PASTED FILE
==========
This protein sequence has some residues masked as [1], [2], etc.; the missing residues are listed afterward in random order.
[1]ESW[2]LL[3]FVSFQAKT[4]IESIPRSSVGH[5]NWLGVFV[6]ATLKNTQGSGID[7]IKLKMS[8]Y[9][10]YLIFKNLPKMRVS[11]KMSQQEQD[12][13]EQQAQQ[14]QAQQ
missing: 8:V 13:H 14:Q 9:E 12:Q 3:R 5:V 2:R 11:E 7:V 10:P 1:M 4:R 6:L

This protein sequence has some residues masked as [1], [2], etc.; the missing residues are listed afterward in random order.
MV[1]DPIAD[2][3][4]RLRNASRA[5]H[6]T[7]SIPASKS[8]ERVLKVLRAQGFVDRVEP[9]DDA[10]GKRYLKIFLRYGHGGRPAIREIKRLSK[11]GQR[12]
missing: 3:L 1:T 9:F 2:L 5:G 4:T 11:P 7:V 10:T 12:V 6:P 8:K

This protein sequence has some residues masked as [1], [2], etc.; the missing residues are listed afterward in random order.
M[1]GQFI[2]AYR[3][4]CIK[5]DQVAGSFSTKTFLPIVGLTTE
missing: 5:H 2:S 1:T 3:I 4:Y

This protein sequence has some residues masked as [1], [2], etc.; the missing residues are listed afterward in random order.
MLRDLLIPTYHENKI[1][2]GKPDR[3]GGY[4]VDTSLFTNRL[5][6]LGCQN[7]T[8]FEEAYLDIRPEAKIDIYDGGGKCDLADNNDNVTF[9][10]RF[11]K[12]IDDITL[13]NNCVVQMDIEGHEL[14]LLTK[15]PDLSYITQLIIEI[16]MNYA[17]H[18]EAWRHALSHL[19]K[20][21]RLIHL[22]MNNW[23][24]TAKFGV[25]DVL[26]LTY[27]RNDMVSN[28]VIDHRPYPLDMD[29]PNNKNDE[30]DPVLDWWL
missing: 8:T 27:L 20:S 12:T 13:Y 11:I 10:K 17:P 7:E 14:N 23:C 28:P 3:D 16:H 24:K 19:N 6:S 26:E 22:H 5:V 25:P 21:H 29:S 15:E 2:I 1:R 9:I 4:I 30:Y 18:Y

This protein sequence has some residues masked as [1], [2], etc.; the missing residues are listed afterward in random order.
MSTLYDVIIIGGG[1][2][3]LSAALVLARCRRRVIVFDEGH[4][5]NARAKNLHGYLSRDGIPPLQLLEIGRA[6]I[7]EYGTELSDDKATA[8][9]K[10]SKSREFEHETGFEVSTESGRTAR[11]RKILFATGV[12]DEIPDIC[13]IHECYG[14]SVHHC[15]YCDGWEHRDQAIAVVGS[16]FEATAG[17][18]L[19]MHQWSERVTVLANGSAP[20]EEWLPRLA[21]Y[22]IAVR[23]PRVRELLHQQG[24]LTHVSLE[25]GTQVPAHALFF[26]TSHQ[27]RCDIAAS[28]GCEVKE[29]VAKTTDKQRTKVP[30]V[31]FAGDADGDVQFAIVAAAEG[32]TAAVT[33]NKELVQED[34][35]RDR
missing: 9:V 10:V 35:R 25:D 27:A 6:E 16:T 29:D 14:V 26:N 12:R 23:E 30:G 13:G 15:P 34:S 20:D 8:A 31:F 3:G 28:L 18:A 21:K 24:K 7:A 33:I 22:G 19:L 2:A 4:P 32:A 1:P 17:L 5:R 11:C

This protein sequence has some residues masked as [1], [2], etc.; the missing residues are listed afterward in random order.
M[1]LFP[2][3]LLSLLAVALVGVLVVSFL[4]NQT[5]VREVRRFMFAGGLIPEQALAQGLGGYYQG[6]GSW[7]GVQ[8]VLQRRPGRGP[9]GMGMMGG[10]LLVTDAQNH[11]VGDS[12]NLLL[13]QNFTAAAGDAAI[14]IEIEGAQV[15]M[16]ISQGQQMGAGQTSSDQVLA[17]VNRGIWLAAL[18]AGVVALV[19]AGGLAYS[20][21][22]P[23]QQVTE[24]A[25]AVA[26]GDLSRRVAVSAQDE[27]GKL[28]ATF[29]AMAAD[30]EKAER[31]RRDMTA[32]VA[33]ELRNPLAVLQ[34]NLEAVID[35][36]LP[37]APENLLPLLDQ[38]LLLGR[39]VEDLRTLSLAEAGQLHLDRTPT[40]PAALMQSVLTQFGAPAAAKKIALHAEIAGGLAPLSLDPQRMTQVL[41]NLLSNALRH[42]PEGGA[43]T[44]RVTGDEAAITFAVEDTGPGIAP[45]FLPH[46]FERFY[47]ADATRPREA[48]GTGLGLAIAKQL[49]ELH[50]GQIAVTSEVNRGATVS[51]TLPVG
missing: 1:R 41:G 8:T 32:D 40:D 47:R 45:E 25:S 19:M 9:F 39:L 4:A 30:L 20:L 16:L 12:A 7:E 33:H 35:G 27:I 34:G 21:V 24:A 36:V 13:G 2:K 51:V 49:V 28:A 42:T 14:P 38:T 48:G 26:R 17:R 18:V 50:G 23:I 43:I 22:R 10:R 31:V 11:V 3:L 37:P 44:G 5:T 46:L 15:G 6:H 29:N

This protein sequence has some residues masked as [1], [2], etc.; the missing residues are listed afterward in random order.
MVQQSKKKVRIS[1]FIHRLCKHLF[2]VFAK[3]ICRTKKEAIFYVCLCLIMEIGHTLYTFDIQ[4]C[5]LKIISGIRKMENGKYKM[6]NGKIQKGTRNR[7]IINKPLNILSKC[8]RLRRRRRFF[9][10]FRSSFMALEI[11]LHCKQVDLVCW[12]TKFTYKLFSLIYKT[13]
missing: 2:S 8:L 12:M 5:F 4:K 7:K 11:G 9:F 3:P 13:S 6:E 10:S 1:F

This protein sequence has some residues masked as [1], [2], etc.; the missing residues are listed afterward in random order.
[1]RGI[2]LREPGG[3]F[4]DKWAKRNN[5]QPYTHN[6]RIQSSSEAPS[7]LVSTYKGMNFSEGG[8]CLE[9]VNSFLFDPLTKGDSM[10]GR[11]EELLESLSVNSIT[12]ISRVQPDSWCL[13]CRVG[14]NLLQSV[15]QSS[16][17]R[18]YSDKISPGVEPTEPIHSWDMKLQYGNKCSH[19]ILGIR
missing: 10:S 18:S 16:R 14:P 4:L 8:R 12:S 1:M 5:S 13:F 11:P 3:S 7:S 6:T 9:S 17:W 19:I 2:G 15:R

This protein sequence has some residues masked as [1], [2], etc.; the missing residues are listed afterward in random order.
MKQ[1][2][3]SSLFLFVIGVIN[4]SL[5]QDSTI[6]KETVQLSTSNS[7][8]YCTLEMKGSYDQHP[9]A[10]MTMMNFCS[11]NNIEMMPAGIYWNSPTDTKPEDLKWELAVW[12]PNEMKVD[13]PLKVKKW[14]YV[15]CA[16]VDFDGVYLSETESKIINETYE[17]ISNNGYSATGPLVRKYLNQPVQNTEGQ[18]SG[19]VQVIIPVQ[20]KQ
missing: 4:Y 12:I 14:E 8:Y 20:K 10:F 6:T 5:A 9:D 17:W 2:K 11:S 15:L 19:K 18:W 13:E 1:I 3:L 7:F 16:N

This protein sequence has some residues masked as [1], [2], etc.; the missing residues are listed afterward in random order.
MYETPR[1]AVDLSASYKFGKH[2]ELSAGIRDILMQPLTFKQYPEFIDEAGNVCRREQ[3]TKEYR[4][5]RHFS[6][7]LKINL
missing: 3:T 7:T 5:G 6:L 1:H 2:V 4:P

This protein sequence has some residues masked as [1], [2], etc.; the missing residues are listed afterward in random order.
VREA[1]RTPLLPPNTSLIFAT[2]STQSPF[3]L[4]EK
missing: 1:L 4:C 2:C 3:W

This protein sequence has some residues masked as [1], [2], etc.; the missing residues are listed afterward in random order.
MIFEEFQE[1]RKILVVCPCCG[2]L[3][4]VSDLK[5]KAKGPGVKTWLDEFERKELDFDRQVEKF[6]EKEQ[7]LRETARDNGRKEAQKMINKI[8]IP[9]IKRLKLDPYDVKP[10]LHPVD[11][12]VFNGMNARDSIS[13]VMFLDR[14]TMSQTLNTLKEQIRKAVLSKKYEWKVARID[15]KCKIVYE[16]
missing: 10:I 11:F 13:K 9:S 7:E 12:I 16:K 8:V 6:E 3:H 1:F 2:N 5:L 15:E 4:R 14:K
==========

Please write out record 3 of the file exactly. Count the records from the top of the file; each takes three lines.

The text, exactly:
This protein sequence has some residues masked as [1], [2], etc.; the missing residues are listed afterward in random order.
M[1]GQFI[2]AYR[3][4]CIK[5]DQVAGSFSTKTFLPIVGLTTE
missing: 5:H 2:S 1:T 3:I 4:Y